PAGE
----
Honorary Degrees 2015-16
On Friday 27 November 2015 at 3 pm, honorary degrees of the University of Dublin will be conferred on Graça Machel, Peter McVerry SJ, David Norris, Rory O'Neill and Tomas (Tomi) Reichental at a Commencements Ceremony in the Public Theatre
Graça Machel (LL.D.)
Mrs Graça Machel is one of the foremost advocates for women and children’s rights and has been a social and political activist over many decades. She is Founder and President of the Foundation for Community Development, an NGO that works to promote development, democracy and social justice in Mozambique; Founder of the Zizile Institute for Child Development; Founder of the Graça Machel Trust where she has focused on advocating for women’s economic and financial empowerment, education for all, an end to child marriage, food security and nutrition, and promoting democracy and good governance. She is a member of The Elders, Girls Not Brides, President of SOAS, University of London, Chancellor of the University of Cape Town, and Member of the Education Financing Commission. She was formerly the Minister for Education in Mozambique. Her assessment of the impact of armed conflict on children continues to inform the United Nations’ work to protect children in conflict zones. She has contributed to the United Nations Secretary-General’s Millennium Development Goals Advocacy Group and the High-Level Panel on Post 2015 Development Agenda.
Peter McVerry SJ (LL.D.)
Fr McVerry, originally from Newry, was ordained as a Jesuit in 1975, and has worked with vulnerable young people in inner city Dublin for the last 40 years during which time he has campaigned tirelessly for their rights. His vision for the Peter McVerry Trust (PMVT) is to support all those living on the margins and to uphold their rights to full inclusion in society. In 2014 the charity worked with 4,460 vulnerable youths. As a social activist Peter is a strong advocate for those who have no voice in society. He has written widely on issues relating to young homeless people such as accommodation, drugs, juvenile justice, the Gardaí, prisons and education.
David Norris (LL.D.)
David Norris, formerly a lecturer in the School of English, has been an Independent Senator representing the University of Dublin since 1987. He has an impressive record of contributions to debates in the Seanad on topics ranging from the rights of migrant workers, humanitarian issues in post-war Iraq and rural housing to further and adult education. As a campaigner for human rights for gay people, David Norris has made a lasting contribution. His campaign to decriminalise homosexual acts ran from 1977, moving from the High Court through to the European Court of Human Rights until in 1988 the laws in Ireland were deemed to be in contravention of the Convention on Human Rights, with decriminalisation of same-sex sexual activity finally occurring in 1993. Senator Norris is best known academically as a Joycean scholar. He has been central to the revival of parts of the North Inner City, notably the James Joyce Cultural Centre.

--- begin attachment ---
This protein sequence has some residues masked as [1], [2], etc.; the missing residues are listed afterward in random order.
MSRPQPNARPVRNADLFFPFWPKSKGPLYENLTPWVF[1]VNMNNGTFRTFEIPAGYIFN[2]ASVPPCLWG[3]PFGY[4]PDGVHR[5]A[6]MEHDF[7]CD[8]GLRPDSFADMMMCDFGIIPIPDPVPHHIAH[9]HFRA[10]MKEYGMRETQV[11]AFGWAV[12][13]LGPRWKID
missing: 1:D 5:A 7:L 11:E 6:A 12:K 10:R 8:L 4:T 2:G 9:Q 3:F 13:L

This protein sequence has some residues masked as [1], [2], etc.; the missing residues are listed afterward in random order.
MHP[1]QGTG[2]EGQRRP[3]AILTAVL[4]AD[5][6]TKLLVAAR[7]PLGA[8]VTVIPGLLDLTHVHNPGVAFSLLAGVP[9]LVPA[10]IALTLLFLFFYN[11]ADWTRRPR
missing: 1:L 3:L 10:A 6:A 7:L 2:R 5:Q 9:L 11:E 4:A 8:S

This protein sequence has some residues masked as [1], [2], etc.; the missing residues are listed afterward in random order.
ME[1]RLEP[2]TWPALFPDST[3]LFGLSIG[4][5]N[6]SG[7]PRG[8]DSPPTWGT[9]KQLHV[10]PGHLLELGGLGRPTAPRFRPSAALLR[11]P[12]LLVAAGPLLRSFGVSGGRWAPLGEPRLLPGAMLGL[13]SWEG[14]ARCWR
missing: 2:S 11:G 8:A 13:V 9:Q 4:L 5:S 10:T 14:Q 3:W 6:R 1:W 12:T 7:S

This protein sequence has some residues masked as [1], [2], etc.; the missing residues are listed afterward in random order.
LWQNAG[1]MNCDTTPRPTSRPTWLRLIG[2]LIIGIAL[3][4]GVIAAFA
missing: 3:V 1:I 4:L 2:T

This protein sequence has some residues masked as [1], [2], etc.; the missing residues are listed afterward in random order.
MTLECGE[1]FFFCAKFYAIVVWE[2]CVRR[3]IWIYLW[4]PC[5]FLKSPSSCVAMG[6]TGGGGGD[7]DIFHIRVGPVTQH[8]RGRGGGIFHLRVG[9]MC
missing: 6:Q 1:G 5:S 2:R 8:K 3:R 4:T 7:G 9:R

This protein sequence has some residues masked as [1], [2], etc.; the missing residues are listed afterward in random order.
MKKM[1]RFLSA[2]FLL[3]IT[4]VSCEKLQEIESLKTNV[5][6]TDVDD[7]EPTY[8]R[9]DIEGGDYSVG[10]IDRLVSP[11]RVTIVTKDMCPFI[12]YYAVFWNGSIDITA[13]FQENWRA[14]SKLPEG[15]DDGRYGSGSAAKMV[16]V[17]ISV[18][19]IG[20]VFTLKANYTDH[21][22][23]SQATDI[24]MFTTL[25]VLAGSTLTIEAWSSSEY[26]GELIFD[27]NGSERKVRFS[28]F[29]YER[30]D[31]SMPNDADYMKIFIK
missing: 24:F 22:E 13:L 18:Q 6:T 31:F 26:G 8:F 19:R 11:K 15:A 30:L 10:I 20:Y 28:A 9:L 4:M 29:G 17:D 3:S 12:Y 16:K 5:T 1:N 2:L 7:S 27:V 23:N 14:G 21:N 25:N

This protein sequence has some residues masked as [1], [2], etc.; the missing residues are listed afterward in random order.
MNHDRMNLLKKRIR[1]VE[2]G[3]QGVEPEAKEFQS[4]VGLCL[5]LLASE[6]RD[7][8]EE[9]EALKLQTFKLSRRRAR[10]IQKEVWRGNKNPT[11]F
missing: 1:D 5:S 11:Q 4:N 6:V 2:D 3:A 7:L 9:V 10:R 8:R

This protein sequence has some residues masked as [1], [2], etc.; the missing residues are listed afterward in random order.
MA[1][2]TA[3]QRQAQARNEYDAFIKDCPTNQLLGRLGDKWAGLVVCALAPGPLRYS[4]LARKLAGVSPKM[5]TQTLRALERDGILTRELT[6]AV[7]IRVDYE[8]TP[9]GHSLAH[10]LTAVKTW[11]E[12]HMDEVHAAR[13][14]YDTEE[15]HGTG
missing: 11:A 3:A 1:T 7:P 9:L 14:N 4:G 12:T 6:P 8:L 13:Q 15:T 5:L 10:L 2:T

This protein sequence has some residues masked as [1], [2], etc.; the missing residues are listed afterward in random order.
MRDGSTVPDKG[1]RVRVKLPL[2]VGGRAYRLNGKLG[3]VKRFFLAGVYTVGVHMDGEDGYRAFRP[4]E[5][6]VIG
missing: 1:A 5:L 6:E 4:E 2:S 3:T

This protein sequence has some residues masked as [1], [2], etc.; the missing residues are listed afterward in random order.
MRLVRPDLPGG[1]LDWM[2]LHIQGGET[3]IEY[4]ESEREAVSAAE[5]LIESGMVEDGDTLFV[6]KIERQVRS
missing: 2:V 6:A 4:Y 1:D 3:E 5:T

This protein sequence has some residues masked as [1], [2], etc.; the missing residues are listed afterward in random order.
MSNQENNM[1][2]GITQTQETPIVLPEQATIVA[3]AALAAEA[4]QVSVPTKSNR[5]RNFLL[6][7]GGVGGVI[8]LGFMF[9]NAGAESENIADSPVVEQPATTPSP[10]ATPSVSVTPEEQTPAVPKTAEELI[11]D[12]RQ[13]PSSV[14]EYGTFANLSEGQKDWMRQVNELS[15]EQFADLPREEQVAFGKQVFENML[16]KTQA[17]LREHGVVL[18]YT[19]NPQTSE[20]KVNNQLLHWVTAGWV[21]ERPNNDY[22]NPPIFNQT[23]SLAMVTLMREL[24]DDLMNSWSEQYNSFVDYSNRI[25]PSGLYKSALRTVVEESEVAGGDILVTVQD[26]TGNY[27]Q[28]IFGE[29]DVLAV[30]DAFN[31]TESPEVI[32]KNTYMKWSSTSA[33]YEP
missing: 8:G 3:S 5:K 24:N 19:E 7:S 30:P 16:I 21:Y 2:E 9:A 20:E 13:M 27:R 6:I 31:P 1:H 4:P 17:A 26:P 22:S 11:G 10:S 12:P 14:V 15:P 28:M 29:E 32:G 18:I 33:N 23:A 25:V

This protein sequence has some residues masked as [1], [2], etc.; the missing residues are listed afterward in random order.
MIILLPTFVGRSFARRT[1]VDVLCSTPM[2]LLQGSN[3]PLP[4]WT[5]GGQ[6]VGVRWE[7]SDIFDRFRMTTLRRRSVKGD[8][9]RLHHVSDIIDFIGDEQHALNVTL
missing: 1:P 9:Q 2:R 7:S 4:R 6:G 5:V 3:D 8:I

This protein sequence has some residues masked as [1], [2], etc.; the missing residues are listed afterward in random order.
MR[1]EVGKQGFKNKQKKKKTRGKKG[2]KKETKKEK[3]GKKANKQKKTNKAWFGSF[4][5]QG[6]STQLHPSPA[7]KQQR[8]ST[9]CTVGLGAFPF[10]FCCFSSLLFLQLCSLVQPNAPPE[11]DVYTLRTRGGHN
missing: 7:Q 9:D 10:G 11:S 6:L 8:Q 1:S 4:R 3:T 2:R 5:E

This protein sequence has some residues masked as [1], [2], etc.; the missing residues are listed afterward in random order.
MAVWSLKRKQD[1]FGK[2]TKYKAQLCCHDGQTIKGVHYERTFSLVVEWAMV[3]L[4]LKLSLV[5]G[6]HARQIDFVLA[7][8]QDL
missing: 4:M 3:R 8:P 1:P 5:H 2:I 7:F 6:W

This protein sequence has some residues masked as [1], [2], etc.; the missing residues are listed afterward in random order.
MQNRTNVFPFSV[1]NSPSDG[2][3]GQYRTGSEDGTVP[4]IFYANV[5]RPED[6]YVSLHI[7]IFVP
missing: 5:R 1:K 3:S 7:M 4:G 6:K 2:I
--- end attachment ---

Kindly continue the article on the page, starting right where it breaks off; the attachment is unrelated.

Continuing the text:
Rory O'Neill (LL.D.)
Born in Co. Mayo, Rory O'Neill graduated from Dun Laoghaire College of Art & Design in 1990. Since 1991, Rory has performed as the artist Panti who has been the figurehead and co-producer of Alternative Miss Ireland (since 1996), raising hundreds of thousands of euro for Irish HIV/AIDS organisations. Rory is proprietor of ‘Pantibar’ which is at the heart of the gay community in Dublin. Performer, actor, writer, orator, activist, campaigner for equality, figurehead and the grande-dame-drag-doyenne of Dublin, both Rory and Panti have entered the nation's conscience as a significant voice speaking for equality, respect and fairness for all. Panti reached out to a global audience with her Noble Call speech at The Abbey Theatre which reached out to anyone who has been considered and treated "less" in any way. Rory O’Neill/Panti has spoken at many events in Trinity and is an inspiration to a large college community of staff and students.
Tomas (Tomi) Reichental (LL.D.)
One of only three Holocaust survivors left in Ireland, Mr Tomi Reichental has, for the last ten years, dedicated his time to speaking of his experience in Bergen-Belsen concentration camp to Irish secondary schools, third-level institutions and other fora to educate the Irish people about the Holocaust, to promote racial and religious tolerance and to further reconciliation and German-Irish friendship. In 2013, the German Ambassador presented Mr Reichental with the Order of Merit of the Federal Republic of Germany, the highest tribute the Federal Republic of Germany can pay to individuals. Mr Reichental was born in 1935 in Slovakia to a Jewish family. Aged 9, he and other family members were taken to Bergen-Belsen concentration camp. He lost 35 members of his family in the Holocaust. He is the author of the book “I was a boy in Belsen” and the subject of two Irish documentaries. He is closely associated with the Holocaust Education Trust Ireland.